The content moderation technology startup Kinzen, which has been collaborating with Spotify since 2020 and is based in Dublin, Ireland, was acquired by the streaming service. Details of the deal weren't made public. According to the company, Kinzen's technology will be used by Spotify to improve the podcast and other audio moderation, utilising a combination of machine learning and human expertise, including input from local academics and journalists.
According to its website, Kinzen was established in 2017 by Line Kerr, Mark Little, and Paul Watson. Its goal is to shield public discourse from "hazardous misinformation and harmful content."
Due to the controversy surrounding Joe Rogan, the business's most popular podcaster, who disseminated false information about the COVID-19 vaccination on his programme, causing a public reaction and a PR nightmare for Spotify, the corporation has firsthand experience in this area. At one time, 270 medical professionals and researchers demanded that Spotify develop disinformation rules to deal with the issue in an open letter. Popular musicians, including Neil Young and Joni Mitchell, withdrew their songs from the service in protest while the hashtag #DeleteSpotify was trending.
Early in 2022, Spotify changed its policy on COVID-19 and false information; however, critics and industry professionals claimed that these revisions were insufficient to have a significant impact. By establishing a "Safety Advisory Council," whose role is to support Spotify's future content moderation choices, in June, Spotify took another step toward better controlling the content posted to its platform.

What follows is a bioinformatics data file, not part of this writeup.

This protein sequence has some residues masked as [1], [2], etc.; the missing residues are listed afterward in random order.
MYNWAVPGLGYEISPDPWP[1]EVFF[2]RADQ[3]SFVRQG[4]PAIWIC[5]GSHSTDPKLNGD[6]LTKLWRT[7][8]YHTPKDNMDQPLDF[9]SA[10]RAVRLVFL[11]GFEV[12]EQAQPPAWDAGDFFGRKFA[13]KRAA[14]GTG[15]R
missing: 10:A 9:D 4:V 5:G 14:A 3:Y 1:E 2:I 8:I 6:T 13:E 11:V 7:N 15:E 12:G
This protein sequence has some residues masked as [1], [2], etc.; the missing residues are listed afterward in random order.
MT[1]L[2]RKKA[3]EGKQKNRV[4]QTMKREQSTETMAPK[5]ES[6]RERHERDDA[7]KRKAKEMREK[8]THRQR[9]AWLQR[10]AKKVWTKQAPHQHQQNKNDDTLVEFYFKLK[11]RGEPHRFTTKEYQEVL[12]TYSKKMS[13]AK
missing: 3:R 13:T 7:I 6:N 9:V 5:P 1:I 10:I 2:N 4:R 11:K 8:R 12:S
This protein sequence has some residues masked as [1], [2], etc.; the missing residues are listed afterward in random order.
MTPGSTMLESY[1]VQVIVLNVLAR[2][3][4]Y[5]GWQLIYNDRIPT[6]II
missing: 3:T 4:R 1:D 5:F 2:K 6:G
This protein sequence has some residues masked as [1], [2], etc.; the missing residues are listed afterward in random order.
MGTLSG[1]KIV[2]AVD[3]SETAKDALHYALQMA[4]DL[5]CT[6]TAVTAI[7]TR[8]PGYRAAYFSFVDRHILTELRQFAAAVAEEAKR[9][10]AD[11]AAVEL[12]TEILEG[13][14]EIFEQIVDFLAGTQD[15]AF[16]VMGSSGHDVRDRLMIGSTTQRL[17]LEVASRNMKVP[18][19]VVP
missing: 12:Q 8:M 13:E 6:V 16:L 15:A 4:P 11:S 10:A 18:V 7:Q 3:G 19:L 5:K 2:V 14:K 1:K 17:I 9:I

According to the announcement of Kinzen, even this step was insufficient, and Spotify needed to hire content moderation experts inside.
In brief, Kinzen's solutions use a combination of technology and human experience at scale to assist platforms in responding more quickly to content moderation issues in real time.
The toolkit from Kinzen includes the ones that assist platforms in making plans by providing early warnings about developing narratives and trends that may later pose a risk of disinformation. This investigation covers a wide range of topics, such as false information about health, antisemitism, hate speech, the climate, violent extremism, and other false information spread across numerous markets and languages. It offers its clients actionable policy violation insights that cover audio, video and text-based content. This cross-platform support is especially crucial given Spotify's push into video podcasts and the need to appease advertisers who don't want their brand associated with harmful content.
According to Spotify, Kinzen will be beneficial because it can analyze information in hundreds of different languages and dialects, enabling the business to identify new dangers across markets. The firm claims to bring the whole Kinzen team, including its management, on board. They will continue to supervise the work as the technology and knowledge are incorporated into Spotify's platform.
Kinzen, digital business facilitates communication between readers and publishers who enlighten, inspire, and empower them. The firm, which has its headquarters in Dublin, was started by Mark Little and Line Kerr. Kinzen provides public entities and companies with a defense against information risk and aids content moderators in making more effective and consistent decisions. The company's platform enables clients to do away with the need for human editors who need to increase interaction through technology, protecting every online community and public debate from misinformation campaigns and harmful content.